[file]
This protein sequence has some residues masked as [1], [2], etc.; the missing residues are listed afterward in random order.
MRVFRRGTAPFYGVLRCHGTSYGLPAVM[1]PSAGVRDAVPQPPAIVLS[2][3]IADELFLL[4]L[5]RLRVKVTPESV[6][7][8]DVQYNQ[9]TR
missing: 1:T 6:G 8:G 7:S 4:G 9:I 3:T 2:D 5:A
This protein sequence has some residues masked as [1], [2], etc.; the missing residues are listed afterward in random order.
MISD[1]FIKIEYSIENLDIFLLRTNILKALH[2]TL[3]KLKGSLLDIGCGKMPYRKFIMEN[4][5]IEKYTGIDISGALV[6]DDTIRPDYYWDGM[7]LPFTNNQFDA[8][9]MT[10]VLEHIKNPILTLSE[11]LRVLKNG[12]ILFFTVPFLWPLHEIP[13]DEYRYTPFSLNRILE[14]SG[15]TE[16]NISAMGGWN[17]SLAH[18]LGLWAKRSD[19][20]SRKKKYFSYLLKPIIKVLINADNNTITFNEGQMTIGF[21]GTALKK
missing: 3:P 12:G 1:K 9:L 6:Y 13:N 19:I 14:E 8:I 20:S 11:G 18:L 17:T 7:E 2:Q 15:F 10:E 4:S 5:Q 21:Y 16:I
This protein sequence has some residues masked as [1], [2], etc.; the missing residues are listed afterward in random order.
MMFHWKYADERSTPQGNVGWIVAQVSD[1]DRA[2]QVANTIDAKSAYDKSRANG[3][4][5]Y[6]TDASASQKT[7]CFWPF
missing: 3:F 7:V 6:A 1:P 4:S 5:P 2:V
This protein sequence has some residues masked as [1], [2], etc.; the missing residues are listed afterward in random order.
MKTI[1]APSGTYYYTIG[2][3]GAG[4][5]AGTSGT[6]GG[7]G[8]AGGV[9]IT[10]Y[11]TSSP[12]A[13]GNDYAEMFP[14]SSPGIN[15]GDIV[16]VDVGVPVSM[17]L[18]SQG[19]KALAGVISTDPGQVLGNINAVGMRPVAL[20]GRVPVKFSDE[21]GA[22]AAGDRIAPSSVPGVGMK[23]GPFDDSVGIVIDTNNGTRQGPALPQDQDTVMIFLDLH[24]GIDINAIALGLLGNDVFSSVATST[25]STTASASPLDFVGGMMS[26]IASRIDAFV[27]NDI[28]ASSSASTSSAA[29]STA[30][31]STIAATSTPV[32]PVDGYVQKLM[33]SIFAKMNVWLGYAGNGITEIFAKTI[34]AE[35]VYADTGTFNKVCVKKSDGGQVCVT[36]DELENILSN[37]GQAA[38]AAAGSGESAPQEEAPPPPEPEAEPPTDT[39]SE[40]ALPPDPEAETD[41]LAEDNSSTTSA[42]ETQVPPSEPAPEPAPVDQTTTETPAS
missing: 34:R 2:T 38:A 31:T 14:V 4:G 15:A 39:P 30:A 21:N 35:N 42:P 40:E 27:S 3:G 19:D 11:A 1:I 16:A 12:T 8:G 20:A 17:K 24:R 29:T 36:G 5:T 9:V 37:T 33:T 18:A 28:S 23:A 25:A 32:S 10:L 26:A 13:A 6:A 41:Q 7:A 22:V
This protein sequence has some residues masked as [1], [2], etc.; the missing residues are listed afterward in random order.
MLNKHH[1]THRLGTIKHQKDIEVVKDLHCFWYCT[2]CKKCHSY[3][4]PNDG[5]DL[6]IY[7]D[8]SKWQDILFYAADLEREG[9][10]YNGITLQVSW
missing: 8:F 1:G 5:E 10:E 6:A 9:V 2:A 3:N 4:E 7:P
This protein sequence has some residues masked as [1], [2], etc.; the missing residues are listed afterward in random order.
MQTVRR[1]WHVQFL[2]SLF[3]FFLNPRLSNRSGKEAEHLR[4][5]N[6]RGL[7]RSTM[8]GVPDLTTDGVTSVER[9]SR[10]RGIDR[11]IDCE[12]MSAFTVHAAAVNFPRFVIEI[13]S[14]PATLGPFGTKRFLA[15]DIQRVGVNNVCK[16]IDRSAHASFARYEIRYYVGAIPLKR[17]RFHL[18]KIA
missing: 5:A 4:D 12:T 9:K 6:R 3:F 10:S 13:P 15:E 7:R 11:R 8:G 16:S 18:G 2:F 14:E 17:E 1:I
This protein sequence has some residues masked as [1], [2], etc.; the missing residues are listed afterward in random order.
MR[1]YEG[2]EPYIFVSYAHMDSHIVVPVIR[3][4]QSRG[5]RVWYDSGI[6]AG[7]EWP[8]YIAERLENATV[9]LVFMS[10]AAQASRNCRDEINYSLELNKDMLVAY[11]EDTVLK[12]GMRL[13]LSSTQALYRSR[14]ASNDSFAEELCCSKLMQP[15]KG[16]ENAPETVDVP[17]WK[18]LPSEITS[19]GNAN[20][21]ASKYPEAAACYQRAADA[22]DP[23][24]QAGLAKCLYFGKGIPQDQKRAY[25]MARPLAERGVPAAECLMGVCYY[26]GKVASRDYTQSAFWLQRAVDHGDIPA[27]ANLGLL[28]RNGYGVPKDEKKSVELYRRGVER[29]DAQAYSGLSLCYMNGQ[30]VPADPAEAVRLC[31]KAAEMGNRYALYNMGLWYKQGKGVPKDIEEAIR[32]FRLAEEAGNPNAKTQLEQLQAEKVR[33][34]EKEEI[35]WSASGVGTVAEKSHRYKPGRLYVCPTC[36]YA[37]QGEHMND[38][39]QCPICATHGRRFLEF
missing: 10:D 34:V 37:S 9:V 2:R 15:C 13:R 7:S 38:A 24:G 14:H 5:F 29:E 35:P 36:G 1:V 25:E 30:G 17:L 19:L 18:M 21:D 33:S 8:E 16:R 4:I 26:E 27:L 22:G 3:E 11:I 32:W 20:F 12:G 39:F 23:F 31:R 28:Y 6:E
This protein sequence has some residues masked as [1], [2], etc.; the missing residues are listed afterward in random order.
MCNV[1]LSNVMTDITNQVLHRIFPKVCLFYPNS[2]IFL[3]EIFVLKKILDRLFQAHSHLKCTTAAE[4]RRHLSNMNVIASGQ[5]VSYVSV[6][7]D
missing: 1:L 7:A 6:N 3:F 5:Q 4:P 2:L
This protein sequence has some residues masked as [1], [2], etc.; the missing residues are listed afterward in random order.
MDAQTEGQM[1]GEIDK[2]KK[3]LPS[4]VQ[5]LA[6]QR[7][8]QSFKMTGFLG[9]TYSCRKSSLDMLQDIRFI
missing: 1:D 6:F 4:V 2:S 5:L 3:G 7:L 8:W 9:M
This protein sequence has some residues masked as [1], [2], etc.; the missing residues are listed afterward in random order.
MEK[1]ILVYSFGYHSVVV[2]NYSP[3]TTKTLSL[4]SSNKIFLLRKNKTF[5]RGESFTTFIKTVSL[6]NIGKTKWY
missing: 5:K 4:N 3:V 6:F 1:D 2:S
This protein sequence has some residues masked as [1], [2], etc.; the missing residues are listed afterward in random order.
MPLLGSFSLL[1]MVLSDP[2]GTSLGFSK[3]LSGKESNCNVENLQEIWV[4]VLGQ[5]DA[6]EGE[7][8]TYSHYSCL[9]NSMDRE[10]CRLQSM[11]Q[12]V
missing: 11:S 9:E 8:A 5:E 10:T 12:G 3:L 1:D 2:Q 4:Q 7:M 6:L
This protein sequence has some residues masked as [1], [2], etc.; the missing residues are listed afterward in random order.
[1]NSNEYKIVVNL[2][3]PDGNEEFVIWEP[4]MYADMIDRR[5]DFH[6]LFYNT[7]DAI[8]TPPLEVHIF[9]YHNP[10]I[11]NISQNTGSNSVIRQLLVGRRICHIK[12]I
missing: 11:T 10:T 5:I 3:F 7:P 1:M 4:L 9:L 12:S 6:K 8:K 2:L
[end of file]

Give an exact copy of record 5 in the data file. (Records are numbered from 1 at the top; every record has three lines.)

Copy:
This protein sequence has some residues masked as [1], [2], etc.; the missing residues are listed afterward in random order.
MLNKHH[1]THRLGTIKHQKDIEVVKDLHCFWYCT[2]CKKCHSY[3][4]PNDG[5]DL[6]IY[7]D[8]SKWQDILFYAADLEREG[9][10]YNGITLQVSW
missing: 8:F 1:G 5:E 10:E 6:A 9:V 2:A 3:N 4:E 7:P